Behind every green building is an architect. A recent survey conducted by Lance Hosey for Architect magazine asked 150 green building experts, including architects, what they thought were the five most important green buildings constructed since 1980. The top vote-getter, with 13 votes, was the Adam Joseph Lewis Center for Environmental Studies in Oberlin, Ohio.
The Lewis Center, which was completed in 2001, is on the campus of Oberlin College & Conservatory. The zero-energy building has classroom and office space, an auditorium, an environmental studies library and a Living Machine wastewater purification system. The building is equipped with solar panels, energy-efficient lighting, a geothermal heating and cooling system, furniture with biodegradable upholstery and more. As Oberlin College prepares to celebrate the 10th anniversary of the Lewis Center, the college can add this honor to a long list of awards the building has received.
The California Academy of Sciences came in just behind the Lewis Center with 11 votes. The building is a LEED Platinum facility that boasts a massive green roof with more than 1.7 million plants and is equipped with a solar canopy that will satisfy up to 10% of the facility’s annual energy needs.
The third most important green building in the Architect survey is the Genzyme Center in Cambridge, Mass. The LEED Platinum-certified, two-story, 350,000-square-foot office building was built on a site where a coal gasification plant once stood. The abandoned building was an eyesore in the community, and Genzyme revitalized the area with an environmentally responsible office building.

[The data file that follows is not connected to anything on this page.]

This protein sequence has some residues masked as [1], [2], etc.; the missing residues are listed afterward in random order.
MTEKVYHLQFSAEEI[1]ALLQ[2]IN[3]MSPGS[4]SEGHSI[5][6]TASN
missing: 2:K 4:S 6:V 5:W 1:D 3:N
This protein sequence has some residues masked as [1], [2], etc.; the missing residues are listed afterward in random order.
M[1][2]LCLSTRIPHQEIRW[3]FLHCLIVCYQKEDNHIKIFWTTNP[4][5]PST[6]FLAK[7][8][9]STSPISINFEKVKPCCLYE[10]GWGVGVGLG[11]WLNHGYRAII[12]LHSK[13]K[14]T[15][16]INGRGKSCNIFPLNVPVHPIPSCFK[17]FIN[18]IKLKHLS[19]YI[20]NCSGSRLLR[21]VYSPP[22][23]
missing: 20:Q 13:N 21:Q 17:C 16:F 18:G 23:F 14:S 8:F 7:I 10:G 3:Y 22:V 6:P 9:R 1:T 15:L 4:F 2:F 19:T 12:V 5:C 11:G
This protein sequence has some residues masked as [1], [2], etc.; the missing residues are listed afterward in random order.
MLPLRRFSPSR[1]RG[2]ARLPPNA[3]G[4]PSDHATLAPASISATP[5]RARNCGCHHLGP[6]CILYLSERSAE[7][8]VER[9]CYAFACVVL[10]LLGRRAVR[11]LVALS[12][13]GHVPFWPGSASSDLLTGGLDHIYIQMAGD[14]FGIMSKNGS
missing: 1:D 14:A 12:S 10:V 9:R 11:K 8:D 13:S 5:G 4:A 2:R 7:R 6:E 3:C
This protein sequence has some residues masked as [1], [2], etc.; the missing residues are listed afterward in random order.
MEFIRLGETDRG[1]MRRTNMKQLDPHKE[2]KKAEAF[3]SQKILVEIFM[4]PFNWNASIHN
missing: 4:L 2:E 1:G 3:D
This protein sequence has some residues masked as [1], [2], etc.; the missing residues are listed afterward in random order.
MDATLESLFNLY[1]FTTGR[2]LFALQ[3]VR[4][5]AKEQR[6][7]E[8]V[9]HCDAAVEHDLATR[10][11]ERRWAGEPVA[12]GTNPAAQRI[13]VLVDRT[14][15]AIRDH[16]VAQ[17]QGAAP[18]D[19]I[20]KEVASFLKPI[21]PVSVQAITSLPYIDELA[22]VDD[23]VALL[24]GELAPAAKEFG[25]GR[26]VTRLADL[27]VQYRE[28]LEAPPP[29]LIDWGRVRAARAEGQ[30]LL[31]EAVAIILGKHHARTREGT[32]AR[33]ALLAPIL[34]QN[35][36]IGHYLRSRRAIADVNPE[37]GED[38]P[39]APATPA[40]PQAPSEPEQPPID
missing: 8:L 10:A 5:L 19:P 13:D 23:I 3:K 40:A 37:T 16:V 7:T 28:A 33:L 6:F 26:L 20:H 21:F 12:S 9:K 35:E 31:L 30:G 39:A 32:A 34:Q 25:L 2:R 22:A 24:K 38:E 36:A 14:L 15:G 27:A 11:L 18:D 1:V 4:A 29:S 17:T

The fourth and fifth most important green buildings each received seven votes: Beddington Zero Energy Development in London and the Chesapeake Bay Foundation facility in Annapolis, Md. BedZED is a sustainable community in the U.K. that is comprised of houses for sale, key worker shared ownership, and social housing for rent.
The Chesapeake Bay Foundation’s Philip Merrill Environmental Center is a LEED Platinum-certified facility that uses geothermal wells to generate one-third of the building’s energy, has an on-site solar array to generate additional clean energy, features an automatic natural ventilation system equipped with climate sensors, and is equipped with composting toilets that don’t use water.
These buildings earned the most votes and are considered the five most important green buildings built since 1980, according to Architect. Although the survey looked at green buildings from the last 30 years, most of the multiple-vote-getters were built in the last decade. A few buildings from the 1990s earned four votes apiece, including the Institute for Forestry and Nature Research in the Netherlands (1998), Commerzbank Headquarters in Germany (1997) and the Menara Mesiniaga Tower in Malaysia (1992).